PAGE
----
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Excised Femoral Heads in Hip Fracture Patients: Is Osteoporosis Worse Than Cancer?

Salar O1Crosswell S2Ghani R1Rao P3Meyer C3Hay S3Ford D3Mangham C3Cool P3.

Cureus. 2019 Dec 23;11(12):e6455. doi: 10.7759/cureus.6455.

 

 

Abstract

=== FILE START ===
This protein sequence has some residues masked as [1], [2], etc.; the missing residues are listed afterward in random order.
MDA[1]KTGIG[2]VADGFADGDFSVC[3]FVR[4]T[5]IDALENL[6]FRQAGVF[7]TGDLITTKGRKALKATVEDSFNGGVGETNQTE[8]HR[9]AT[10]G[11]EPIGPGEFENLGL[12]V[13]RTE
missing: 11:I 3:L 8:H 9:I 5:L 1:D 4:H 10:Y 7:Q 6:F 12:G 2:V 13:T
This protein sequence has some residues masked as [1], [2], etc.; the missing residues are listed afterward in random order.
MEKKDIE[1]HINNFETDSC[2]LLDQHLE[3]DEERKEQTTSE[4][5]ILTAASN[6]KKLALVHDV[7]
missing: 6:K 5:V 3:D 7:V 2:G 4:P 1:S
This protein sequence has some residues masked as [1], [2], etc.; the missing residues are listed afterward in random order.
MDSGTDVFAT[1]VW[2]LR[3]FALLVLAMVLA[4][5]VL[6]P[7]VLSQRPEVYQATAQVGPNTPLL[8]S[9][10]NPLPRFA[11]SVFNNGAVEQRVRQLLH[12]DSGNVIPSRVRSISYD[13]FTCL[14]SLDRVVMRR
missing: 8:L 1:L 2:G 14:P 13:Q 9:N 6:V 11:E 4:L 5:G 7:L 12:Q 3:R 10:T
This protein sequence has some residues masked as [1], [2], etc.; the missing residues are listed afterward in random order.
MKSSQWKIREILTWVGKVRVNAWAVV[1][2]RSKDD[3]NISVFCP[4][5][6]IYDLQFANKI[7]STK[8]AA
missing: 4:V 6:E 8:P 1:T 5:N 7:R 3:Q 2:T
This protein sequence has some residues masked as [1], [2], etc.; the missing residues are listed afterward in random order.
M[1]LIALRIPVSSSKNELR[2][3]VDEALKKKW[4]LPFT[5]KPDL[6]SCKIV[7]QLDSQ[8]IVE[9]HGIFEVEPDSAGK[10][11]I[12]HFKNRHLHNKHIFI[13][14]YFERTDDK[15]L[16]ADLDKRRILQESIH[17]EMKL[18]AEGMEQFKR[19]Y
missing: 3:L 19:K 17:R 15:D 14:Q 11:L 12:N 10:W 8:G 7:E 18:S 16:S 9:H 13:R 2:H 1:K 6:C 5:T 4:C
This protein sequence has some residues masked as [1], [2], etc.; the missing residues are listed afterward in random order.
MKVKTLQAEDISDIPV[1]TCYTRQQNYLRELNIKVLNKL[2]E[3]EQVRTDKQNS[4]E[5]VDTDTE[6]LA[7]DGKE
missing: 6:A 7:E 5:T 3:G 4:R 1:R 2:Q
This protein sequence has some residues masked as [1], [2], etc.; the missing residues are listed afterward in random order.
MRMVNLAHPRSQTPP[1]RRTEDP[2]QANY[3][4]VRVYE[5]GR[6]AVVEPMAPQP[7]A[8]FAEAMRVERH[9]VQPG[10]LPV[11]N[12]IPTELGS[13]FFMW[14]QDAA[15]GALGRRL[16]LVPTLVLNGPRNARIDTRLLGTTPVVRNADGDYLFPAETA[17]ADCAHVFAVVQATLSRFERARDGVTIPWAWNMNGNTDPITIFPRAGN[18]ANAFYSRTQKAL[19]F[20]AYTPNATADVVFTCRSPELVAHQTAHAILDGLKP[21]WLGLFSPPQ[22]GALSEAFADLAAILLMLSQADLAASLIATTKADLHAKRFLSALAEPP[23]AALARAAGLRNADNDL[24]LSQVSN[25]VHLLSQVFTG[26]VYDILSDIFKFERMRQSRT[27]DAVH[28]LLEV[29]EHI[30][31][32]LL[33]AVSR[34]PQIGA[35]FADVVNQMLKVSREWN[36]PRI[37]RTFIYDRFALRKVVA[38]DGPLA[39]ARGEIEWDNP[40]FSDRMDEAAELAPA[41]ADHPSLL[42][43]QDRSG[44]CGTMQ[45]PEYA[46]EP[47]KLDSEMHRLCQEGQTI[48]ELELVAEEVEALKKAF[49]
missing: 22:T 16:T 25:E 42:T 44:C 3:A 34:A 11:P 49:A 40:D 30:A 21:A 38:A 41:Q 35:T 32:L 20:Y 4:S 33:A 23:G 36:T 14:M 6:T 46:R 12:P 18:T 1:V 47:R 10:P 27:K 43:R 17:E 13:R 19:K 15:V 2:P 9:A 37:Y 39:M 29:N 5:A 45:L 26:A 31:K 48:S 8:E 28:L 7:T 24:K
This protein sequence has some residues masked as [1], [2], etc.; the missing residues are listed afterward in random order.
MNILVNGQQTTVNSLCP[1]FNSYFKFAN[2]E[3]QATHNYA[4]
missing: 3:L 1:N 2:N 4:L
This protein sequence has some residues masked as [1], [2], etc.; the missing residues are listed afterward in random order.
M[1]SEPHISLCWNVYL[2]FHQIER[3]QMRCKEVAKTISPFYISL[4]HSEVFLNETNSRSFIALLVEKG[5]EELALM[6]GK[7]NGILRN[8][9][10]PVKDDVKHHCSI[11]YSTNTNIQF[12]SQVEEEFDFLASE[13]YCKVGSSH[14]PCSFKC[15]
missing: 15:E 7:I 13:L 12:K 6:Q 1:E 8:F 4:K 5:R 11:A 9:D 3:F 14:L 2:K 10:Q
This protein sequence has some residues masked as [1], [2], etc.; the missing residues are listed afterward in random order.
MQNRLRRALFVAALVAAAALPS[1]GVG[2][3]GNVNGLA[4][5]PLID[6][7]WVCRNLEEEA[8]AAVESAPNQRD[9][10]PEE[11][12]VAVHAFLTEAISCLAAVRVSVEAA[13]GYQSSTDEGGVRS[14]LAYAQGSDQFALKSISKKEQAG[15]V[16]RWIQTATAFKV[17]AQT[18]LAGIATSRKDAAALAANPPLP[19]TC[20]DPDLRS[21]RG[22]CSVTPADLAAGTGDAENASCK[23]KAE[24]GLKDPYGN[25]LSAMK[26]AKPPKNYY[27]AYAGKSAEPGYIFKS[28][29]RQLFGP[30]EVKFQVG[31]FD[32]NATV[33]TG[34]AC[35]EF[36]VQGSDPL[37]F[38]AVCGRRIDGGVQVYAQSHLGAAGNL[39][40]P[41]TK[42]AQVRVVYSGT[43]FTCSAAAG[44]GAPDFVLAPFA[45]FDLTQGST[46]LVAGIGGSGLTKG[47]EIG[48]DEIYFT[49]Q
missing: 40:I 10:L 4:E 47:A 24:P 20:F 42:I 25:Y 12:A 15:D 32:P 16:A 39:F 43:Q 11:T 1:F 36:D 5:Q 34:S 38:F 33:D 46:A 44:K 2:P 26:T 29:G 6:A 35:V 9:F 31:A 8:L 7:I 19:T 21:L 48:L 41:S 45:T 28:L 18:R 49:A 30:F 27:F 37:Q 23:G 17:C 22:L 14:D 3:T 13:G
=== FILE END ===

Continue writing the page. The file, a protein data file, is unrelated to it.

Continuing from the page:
Introduction Annually 80,000 hip fractures are treated at an estimated cost of two billion pounds. The 2011 guidance from the Royal College of Pathologists recommended all specimens where there is fracture through or below the articular surface should be examined to exclude/ identify an underlying cause (pathological fracture). The questions posed in this study are three-fold. Firstly, how does our practice for hip fracture patients comply with the above audit standards? Secondly, what is the prognostic significance of a past medical history of malignancy on survival? Thirdly, is there any other prognostic survival difference attributable to the diagnosis concluded from the histological analysis of the excised femoral head specimens? Methods A retrospective analysis of all hip fractures receiving joint arthroplasty was undertaken between January 2011 and March 2014. Mortality was recorded for a minimum follow-up of 30 months post-operatively. Each excised femoral head was histologically examined by a single consultant histopathologist, and all pre-operative X-rays were reviewed by a consultant radiologist. Histological diagnoses were recorded, and statistical analysis including Kaplan-Meier survival was performed. Results A total of 327 consecutive fractures were identified. Out of 187 specimens sent for analysis, only two revealed metastatic deposits in patients with known disseminated malignancy. A previous medical history of malignancy did not confer a significant increase in mortality over a five-year postoperative period (= 0.42). A histological diagnosis of osteoporosis significantly increased mortality over a five-year postoperative period (= 0.004). A comparative analysis found that patients with a histological diagnosis of osteoporosis had the poorest survival. Conclusion A histological femoral head analysis may diagnose previously undiagnosed osteoporosis, allowing the clinician to intervene in a disease process, which if left untreated, can lead to a significant increase in mortality.